How best then to save it?
Obviously, a shattering military defeat would be bad for Iran and bad for all those who prefer to regain stability in the Middle East. That has not occurred. The Iraqis have been making progress, but slowly. They themselves say all they want is to get control of the oil-bearing coastal plain around Abadan. They say they will be ready and willing to negotiate when they have that. Besides, they claim that all they want is a boundary settlement that will assure them of the ability to ship their oil safely out of Basra, their only port.
The twin dangers for the Western countries that have been inherent in the Iran-Iraq war have had an interesting effect on those Western countries. An informal grouping has evolved. French and British have put naval units into the Indian Ocean alongside American units. The Australians have joined in. Joint naval maneuvers have taken place. The unofficial "allies" now outnumber the Soviet naval presence in the Indian Ocean by a wide margin. The West Germans have been using their "good offices" with the Iraqis with whom they have been enjoying a rapid increase in mutual trade. West Germany is now Iraq's largest single supplier.
Another side effect of the Iran-Iraq war has been to improve Western relations with the other inhabitants of the Gulf -- principally Saudi Arabia, Kuwait, and the United Arab Emirates. These Arab communities, who have a primary interest in stability and in the regular flow of trade in and out of the Gulf, are increasingly willing to accept the idea of a Western stabilizing role.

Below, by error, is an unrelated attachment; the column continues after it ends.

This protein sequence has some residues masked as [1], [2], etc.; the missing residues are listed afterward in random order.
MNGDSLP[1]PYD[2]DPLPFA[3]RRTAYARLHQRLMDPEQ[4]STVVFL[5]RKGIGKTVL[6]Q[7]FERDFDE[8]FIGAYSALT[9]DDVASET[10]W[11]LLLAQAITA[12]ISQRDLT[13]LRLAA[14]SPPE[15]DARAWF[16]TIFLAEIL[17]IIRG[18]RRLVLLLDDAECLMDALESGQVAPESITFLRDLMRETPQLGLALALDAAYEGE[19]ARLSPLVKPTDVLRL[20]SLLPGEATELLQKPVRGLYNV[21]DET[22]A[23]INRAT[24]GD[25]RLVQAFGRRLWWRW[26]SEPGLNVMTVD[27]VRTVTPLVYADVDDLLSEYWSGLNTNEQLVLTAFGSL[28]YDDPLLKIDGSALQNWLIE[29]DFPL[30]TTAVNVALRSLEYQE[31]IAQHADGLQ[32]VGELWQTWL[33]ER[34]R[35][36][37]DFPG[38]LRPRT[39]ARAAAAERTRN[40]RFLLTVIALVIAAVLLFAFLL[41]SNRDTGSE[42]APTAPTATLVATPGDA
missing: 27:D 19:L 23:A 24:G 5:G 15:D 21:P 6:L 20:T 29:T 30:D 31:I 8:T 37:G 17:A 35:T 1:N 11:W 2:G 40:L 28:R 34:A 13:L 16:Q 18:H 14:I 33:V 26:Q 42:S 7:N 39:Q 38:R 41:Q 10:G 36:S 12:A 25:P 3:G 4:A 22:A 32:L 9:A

However, there seems to be little serious prospect for an immediate release of the American hostages. Washington's hopes on this score tend to overlook the depth of the anti- American sentiment in Iran and its usefulness to the existing regime. Mr. Carter's offer to lift the embargo in return for the hostages probably sounded almost indecent to Iranian ears. The Ayatollah regards Mr. Carter as "Satan." He calls him precisely that. He is not yet in such desperate straits that he must deal with "Satan." He probably gains in political prestige at home by refusing such "deals."